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The Big Session Festival June 2008


by Ian Mann

March 01, 2009

Now in it?s fourth year the Big Session Festival continues to go from strength. The quality of the music offered this year was characteristically high

The Big Session Festival 13/14/15 June 2008

De Montfort Hall and Gardens, Leicester

Now in it?s fourth year the Big Session Festival continues to go from strength. The quality of the music offered this year was characteristically high and straddled the genres of folk/roots, rock, blues, pop, country and several points in between. Not everything was to everybody?s taste but the compact nature of the festival site ensured that it was easy to dip in out of gigs. I?m sure everybody must have found something to enjoy in this musical pick and mix.

Misgivings have been voiced in certain quarters about the seeming lack of involvement this year of the festival?s founders and curators Oysterband. Whilst it was strange that the band didn?t close the festival as in previous years they still played three sets, all of them significantly different, and also conducted a signing session on Sunday afternoon so they can hardly be accused of slacking.

For myself I was just determined to catch as much of the music as possible. I started on Friday evening at the Marquee stage for Hey Negrita. The first thing that struck me was the big top itself, much larger than in previous years and with a wooden dance floor and a much improved lighting system. If it lacked the relaxed, airy quality of previous years the darkness certainly focussed one?s attention on the performances.


Hey Negrita are a London based band, presumably taking their name from the Rolling Stones song. Proteges of Alabama 3, they combined indie jingle jangle with country and Americana influences. Leader Felix handled rhythm guitar and lead vocals, his voice often dovetailing with the harmonies provided by lead guitarist Matt Ord. Suit clad double bassist Paul Sandy cut a distinctive figure and the whole was anchored by the sturdy backbeat of drummer Neil Findlay. Harmonica player Will Greener aka Captain Bliss was conspicuous by his absence.

Their material covered both the humorous and the macabre and included “Room Service” and the current single “Rope” which also appears in an Alabama 3 remix version. “Coming Down” was a taster for the band?s new album, due in September and “Lay Me Down” featured some searing bottleneck guitar from Ord. The guitarist also featured strongly on “9 to 5” before “Devil In My Shoes” brought the set to a powerful close.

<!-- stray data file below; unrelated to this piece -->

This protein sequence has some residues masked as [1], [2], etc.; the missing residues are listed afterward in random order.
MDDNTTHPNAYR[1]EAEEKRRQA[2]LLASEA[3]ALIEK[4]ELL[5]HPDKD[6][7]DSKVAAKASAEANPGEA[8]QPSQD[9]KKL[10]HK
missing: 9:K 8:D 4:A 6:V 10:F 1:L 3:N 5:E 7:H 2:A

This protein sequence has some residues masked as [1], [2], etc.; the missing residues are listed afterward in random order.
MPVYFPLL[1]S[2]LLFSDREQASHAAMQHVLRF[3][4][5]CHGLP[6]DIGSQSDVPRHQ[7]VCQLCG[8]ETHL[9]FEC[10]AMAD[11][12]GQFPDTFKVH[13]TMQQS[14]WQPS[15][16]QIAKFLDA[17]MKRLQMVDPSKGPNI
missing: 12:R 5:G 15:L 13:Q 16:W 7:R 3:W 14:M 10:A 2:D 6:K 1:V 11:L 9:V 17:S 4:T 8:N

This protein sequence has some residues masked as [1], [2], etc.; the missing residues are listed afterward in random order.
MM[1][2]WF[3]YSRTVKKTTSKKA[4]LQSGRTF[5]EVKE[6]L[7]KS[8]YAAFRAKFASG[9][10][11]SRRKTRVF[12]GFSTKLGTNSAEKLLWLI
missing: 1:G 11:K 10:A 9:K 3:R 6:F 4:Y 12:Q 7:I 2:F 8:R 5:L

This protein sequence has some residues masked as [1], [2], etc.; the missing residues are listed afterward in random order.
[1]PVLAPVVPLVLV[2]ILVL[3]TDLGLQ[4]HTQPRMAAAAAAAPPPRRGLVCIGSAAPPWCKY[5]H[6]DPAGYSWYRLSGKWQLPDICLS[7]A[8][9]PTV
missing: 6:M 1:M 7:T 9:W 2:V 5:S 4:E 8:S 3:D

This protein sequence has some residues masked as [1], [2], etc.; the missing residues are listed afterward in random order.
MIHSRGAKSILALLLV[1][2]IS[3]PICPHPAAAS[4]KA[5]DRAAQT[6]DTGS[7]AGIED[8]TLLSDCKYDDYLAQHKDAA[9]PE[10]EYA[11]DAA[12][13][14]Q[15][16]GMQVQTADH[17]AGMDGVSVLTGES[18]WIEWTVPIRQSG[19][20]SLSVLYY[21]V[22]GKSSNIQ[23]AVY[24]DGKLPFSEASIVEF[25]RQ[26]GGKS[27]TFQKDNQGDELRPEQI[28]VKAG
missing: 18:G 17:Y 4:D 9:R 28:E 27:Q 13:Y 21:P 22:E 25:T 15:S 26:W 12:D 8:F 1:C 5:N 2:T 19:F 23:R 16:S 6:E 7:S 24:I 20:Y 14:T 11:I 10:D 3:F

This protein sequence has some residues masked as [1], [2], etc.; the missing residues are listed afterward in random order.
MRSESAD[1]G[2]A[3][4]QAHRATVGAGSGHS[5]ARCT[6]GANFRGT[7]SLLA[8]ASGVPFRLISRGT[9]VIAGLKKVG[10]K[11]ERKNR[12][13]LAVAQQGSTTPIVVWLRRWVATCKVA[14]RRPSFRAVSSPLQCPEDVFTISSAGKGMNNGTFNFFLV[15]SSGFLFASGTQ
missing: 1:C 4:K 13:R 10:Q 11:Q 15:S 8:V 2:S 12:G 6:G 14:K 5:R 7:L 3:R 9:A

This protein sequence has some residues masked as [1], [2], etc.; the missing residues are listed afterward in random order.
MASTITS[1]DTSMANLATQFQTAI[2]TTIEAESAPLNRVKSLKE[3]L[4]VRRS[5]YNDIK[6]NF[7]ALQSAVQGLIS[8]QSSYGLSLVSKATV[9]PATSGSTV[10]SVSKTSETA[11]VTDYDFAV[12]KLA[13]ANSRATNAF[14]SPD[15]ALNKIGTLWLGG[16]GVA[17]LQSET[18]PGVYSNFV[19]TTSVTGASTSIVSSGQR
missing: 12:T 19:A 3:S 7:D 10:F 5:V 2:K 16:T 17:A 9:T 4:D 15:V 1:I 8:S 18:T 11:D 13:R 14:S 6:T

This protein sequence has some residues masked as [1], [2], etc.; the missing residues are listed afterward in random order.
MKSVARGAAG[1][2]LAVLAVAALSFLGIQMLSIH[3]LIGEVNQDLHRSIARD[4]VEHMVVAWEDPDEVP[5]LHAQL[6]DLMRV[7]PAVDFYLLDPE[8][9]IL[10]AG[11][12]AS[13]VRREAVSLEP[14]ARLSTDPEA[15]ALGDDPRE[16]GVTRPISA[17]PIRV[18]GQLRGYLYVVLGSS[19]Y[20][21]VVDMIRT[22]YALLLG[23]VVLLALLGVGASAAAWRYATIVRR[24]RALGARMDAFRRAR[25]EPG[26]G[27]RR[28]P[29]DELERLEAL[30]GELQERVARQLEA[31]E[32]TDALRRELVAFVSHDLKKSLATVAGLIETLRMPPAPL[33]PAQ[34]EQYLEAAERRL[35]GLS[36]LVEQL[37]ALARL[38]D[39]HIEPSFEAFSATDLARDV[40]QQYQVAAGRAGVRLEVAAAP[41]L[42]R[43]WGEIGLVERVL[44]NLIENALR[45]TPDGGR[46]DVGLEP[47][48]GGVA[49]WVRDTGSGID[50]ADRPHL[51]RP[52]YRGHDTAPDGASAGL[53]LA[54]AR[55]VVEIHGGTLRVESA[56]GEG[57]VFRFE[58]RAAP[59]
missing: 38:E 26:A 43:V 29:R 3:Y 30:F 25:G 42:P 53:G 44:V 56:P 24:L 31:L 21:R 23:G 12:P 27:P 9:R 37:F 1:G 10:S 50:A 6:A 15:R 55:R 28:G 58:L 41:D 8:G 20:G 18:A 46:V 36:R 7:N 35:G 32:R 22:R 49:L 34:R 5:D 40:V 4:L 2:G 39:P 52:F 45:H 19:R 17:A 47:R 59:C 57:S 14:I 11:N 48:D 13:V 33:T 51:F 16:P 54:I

It had been an enjoyable enough performance, if a little pedestrian at times. Hey Negrita are a decent band but lack the Alabama?s inspired wackiness. Nevertheless a solid and enjoyable start to the festival weekend.


Across the lawn in the De Montfort Hall itself the Anglo/Scottish folk trio Lau gave an inspired performance. This young band have been widely acclaimed in the specialist press and beyond for the quality of their live shows and on this evidence it was easy to see why.

The group mixed fiery instrumentals with the brooding songs of guitarist/vocalist Kris Drever in a well-paced show that made excellent use of dynamics. Drever and his colleagues Aidan O? Rourke (fiddle) and Martin Green (piano accordion) made judicious use of amplification and produced a surprisingly full on sound for this combination of instruments.

However it was not all sound and fury, jaunty jigs and rocking reels. Lau are also capable of moments of great subtlety and beauty. 

Their approach was superbly demonstrated on “Stewarts” which opened with the controlled beauty of the air “Auld Stewart” before shifting gear into the fast and furious “Young Stewart”. Here O?Rourke?s fiddle swooped and soared over Drever?s breakneck rhythm guitar. Green meanwhile conjured sounds from his instrument that made you realise that if there?s ever going to be a Hendrix of the accordion it?s got to be him.

The group?s tunes are self penned but are rooted in the tradition. A set of reels under the collective title “Dog and Rabbit” was full of dazzling precision playing executed with an enormous sense of fun.